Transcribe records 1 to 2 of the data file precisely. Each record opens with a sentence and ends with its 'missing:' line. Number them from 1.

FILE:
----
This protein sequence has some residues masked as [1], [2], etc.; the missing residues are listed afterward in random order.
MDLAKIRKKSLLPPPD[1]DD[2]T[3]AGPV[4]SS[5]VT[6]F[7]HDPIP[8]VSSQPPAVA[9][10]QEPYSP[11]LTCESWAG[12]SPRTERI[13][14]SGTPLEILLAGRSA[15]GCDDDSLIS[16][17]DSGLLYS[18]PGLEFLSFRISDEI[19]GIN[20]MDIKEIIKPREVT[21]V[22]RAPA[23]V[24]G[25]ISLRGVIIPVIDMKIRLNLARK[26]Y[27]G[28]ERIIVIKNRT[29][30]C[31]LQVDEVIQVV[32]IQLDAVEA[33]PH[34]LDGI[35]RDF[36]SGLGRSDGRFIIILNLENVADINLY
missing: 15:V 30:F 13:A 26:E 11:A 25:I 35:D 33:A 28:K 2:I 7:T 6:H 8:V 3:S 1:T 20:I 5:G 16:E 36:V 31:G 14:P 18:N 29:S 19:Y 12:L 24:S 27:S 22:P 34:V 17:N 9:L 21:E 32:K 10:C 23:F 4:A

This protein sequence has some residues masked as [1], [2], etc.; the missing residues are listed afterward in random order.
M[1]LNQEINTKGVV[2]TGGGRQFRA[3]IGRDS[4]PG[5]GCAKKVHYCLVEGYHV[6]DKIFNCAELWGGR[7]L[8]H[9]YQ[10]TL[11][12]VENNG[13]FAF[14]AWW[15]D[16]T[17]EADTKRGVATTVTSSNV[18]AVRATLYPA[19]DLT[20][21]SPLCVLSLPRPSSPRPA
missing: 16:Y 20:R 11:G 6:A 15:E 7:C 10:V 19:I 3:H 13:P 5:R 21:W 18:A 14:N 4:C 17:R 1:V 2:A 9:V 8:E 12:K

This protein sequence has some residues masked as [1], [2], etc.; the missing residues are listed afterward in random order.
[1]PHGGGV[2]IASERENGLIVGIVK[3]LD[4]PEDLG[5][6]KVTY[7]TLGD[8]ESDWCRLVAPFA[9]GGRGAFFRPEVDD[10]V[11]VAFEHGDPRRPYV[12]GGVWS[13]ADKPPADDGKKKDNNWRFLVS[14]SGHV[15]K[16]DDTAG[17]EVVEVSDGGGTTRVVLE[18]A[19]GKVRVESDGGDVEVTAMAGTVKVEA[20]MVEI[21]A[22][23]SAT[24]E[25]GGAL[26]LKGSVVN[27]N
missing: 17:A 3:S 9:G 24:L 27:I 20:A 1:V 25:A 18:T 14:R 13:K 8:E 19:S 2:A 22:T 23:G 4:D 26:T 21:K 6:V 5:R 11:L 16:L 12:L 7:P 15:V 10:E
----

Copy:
This protein sequence has some residues masked as [1], [2], etc.; the missing residues are listed afterward in random order.
MDLAKIRKKSLLPPPD[1]DD[2]T[3]AGPV[4]SS[5]VT[6]F[7]HDPIP[8]VSSQPPAVA[9][10]QEPYSP[11]LTCESWAG[12]SPRTERI[13][14]SGTPLEILLAGRSA[15]GCDDDSLIS[16][17]DSGLLYS[18]PGLEFLSFRISDEI[19]GIN[20]MDIKEIIKPREVT[21]V[22]RAPA[23]V[24]G[25]ISLRGVIIPVIDMKIRLNLARK[26]Y[27]G[28]ERIIVIKNRT[29][30]C[31]LQVDEVIQVV[32]IQLDAVEA[33]PH[34]LDGI[35]RDF[36]SGLGRSDGRFIIILNLENVADINLY
missing: 15:V 30:F 13:A 26:E 11:A 25:I 35:D 33:A 28:K 2:I 7:T 6:H 8:V 3:S 1:T 20:I 5:G 16:E 36:V 31:G 14:P 18:N 29:S 19:Y 12:L 24:S 27:S 22:P 34:V 17:N 9:L 21:E 32:K 10:C 23:F 4:A

This protein sequence has some residues masked as [1], [2], etc.; the missing residues are listed afterward in random order.
M[1]LNQEINTKGVV[2]TGGGRQFRA[3]IGRDS[4]PG[5]GCAKKVHYCLVEGYHV[6]DKIFNCAELWGGR[7]L[8]H[9]YQ[10]TL[11][12]VENNG[13]FAF[14]AWW[15]D[16]T[17]EADTKRGVATTVTSSNV[18]AVRATLYPA[19]DLT[20][21]SPLCVLSLPRPSSPRPA
missing: 16:Y 20:R 11:G 6:A 15:E 7:C 10:V 19:I 3:H 13:P 5:R 21:W 18:A 14:N 4:C 17:R 1:V 2:A 9:V 8:E 12:K